Feminists and Party Politics
The contemporary women's movement has transformed North Americansociety. Change has been greatest in the realm of everyday life, butfeminism has also challenged the substance and practice of politics.Feminists and Party Politics examines the effort to bring feminism intothe formal political arena through established political parties inCanada and the United States.
Two major sets of questions lie at the heart of this inquiry. First,how have movement organizations approached partisan and electoralpolitics? To what extent have they tried to change parties? Whatfactors have shaped their approaches? Second, how have partiesthemselves responded to the mobilization of feminism? Have they takensteps to include women in elite cadres? Have they either adopted any ofthe policy stances advocated by feminist organizations or instead cometo define themselves in opposition to feminism?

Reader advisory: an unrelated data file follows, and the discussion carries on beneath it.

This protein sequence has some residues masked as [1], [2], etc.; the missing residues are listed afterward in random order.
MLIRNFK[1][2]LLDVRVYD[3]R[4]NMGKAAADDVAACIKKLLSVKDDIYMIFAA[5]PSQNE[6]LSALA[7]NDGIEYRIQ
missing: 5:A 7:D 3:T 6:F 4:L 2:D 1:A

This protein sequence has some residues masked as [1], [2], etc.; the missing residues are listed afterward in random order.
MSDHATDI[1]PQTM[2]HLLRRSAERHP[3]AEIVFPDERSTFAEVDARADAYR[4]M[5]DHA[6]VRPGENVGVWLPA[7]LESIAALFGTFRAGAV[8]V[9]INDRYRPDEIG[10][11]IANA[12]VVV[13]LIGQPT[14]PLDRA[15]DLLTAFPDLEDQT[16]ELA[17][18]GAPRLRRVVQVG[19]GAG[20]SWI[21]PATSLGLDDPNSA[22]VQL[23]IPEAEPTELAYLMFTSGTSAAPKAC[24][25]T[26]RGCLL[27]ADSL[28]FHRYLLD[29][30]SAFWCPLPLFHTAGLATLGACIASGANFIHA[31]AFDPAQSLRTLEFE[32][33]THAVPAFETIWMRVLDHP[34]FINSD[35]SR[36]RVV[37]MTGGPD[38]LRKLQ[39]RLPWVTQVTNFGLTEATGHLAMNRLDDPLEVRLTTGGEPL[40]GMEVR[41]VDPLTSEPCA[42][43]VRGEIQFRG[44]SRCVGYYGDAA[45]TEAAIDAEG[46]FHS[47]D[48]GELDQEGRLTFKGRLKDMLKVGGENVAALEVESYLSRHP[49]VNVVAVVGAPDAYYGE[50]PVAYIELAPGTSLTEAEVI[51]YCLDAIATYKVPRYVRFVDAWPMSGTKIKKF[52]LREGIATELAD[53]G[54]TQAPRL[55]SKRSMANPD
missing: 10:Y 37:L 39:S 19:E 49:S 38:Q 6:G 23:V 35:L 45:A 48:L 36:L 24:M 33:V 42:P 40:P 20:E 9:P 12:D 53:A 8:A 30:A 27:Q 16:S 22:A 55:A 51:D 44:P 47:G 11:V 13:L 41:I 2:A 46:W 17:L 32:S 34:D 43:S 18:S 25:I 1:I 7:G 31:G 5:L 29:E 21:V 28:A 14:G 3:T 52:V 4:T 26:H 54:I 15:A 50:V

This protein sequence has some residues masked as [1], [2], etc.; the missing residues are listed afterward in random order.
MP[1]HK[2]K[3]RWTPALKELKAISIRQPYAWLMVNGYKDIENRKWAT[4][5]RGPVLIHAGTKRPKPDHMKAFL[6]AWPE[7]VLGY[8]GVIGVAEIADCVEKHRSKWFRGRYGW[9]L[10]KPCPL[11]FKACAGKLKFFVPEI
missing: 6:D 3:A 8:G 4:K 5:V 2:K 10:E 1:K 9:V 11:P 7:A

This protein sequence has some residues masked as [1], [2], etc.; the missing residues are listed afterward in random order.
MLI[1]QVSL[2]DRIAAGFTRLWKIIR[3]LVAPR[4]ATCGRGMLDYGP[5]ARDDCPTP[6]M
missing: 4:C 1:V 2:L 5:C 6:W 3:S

Lisa Young explores these questions through meticulous researchbased on numerous interviews with feminist and partisan activists,archival and documentary material, and analysis of attitudinal surveysof political elites. She concludes that although the effort of NorthAmerican feminists to transform political parties over the past thirtyyears cannot be judged entirely a success, it has not been a failure.By bringing women into the political arena on something beginning toapproach an equal footing, feminists have begun to realize liberaldemocracy's promise of equal citizenship for women.
Figures and Tables
1. Theorizing Feminist Strategy and Party Responsiveness
2. Partisan Engagement: American Feminists and Party Politics
3. Power Is Not Electoral: Canadian Feminists and Party Politics
4. Polarization: American Parties Respond
5. Moderate Endorsement: Canadian Parties Respond
6. Can Feminists Transform Party Politics?
Appendix: Data Sets and Scales
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